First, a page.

Declaration of Independence

We hold these truths to be self-evident, that all men are created equal, that they are endowed by their Creator with certain unalienable Rights, that among these are Life, Liberty and the pursuit of Happiness. - That to secure these rights, Governments are instituted among Men, deriving their just powers from the consent of the governed.

Sunday, July 17, 2011

Commerce between States

The topic of discussion for this Constitution Monday comes from Article I.8.3: "The Congress shall have Power To regulate Commerce … among the several States." This provision in the U.S. Constitution gives the right and responsibility to Congress to "create a common market of free trade between all of the states and regulate interstate commerce of all kinds." This clause is the one used by the Obama Administration to justify forcing Obamacare on our nation.

Before the Constitution was written, the various states were regulating commerce with their neighbors in such a way that they were gouging each other in an effort to promote prosperity in their state. Even though the emphasis was at first on "commerce," it soon moved to "regulate." The first court cases were about attempts by states to gain special advantage by interfering with commerce across state borders. Now there are so many government regulations on interstate commerce that it is hampering the economic growth of our nation.

The U.S. Supreme Court interpreted the word "commerce" to cover "every species of movement of persons or things" - including all kinds of communications, all kinds of intelligence transmission, all kinds of commercial negotiation or anything else that may sooner or later be transported across state lines.

The emphasis has now changed to "regulate." "According to Supreme Court rulings, the government is empowered to adopt measures which will protect, foster, control, constrain, or prohibit commerce for the welfare of the public so long as the `due process' clause of the Fifth Amendment is not violated.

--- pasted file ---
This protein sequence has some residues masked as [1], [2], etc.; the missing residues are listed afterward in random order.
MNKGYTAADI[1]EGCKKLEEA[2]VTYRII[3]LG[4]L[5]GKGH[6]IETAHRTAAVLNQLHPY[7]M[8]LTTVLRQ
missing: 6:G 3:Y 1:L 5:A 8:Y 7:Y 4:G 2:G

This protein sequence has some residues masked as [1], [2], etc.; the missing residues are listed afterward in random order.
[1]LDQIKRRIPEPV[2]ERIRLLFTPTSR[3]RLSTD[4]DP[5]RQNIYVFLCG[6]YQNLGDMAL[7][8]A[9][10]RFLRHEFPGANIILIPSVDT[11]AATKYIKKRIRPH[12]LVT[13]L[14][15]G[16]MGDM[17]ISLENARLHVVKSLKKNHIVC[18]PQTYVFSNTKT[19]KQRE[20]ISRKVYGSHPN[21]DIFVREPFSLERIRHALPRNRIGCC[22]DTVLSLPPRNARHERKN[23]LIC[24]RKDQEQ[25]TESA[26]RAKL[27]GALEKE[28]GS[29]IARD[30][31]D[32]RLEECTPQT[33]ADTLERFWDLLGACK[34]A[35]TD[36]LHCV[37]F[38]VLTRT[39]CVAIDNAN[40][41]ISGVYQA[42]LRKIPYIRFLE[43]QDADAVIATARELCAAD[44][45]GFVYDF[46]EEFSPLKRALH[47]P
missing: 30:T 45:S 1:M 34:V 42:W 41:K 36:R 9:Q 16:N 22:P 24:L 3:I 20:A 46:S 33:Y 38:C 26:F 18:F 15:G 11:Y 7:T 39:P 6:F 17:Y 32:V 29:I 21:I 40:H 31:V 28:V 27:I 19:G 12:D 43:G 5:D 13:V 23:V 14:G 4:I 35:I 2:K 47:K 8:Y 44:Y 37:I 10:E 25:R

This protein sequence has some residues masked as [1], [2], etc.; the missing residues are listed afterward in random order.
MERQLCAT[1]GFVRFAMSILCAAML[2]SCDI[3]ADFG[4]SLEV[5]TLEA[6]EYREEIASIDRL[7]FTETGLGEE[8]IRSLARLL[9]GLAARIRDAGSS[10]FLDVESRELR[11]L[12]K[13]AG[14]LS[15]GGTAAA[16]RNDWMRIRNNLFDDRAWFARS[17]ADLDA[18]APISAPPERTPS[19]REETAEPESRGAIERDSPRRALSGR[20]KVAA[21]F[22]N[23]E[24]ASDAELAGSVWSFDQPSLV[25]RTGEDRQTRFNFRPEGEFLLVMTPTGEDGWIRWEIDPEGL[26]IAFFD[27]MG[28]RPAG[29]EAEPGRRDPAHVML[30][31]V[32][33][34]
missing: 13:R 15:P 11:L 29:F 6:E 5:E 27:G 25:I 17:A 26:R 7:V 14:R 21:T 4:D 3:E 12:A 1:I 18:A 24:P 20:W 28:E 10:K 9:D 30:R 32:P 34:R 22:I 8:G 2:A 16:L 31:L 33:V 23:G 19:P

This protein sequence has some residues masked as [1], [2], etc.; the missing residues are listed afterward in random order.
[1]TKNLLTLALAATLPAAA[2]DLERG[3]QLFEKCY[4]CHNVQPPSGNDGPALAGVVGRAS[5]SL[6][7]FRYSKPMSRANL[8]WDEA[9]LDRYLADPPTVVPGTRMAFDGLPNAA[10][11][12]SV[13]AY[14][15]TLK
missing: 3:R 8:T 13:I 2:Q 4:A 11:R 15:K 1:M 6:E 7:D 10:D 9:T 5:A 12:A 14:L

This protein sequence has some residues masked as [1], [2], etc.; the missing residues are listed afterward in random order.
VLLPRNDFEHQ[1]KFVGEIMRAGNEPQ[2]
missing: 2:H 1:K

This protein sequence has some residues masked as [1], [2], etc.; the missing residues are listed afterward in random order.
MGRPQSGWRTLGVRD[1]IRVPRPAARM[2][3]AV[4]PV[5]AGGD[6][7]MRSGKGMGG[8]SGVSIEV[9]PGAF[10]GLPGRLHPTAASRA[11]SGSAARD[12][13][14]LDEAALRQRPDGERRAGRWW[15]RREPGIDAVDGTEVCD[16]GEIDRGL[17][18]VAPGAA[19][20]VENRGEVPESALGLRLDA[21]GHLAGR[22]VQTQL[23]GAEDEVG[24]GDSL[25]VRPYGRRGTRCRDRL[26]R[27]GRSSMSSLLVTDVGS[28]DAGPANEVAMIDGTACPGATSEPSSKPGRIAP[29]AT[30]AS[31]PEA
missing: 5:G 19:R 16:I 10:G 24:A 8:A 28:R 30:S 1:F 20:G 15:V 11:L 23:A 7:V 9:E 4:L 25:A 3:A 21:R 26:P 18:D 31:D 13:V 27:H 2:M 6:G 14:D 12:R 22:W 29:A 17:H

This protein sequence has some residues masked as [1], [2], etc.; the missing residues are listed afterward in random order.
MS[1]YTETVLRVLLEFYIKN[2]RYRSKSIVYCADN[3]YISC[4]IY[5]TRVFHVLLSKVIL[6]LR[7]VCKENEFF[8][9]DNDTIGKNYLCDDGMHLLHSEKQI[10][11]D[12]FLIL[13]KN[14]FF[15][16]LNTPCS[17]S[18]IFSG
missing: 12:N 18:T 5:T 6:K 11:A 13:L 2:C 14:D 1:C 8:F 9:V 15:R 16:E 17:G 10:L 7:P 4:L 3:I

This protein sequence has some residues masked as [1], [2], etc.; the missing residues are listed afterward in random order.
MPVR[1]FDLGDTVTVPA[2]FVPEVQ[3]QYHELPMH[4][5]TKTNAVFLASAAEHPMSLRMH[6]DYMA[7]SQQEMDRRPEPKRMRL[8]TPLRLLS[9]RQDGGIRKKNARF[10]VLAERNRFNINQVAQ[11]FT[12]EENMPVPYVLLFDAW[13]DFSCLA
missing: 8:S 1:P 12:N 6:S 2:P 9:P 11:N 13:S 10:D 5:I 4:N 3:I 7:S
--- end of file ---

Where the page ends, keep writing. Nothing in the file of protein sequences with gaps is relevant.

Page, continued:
"Streambeds belong to the respective states, but the navigable waters are exclusively under federal control. The government has powers as broad as the needs of commerce may warrant. It includes flood protection and watershed development; and it has even been held that the government can use the water to develop power and sell it to help recover the costs of improvements. If a waterway is not naturally navigable until dams are built and improvements made, the federal government can erect a dam and thereafter has authority to regulate the dam, reservoir, and resulting waterway as though it had always been navigable.
"The government has the power to establish and regulate interstate highway systems. It need not build these highways directly but may charter private corporations to do it, and these corporations can be vested with the power of eminent domain to secure the necessary land for the building of such highways. The government may also exempt these federal franchises from state taxation (since otherwise the states could use taxes to destroy or inhibit these projects)."

Ideas and quotes are from W. Cleon Skousen in The Making of America: The Substance and Meaning of the Constitution, pp. 400-401. This book has approximately ten pages covering this topic so there is much more information available in an easily understood style.

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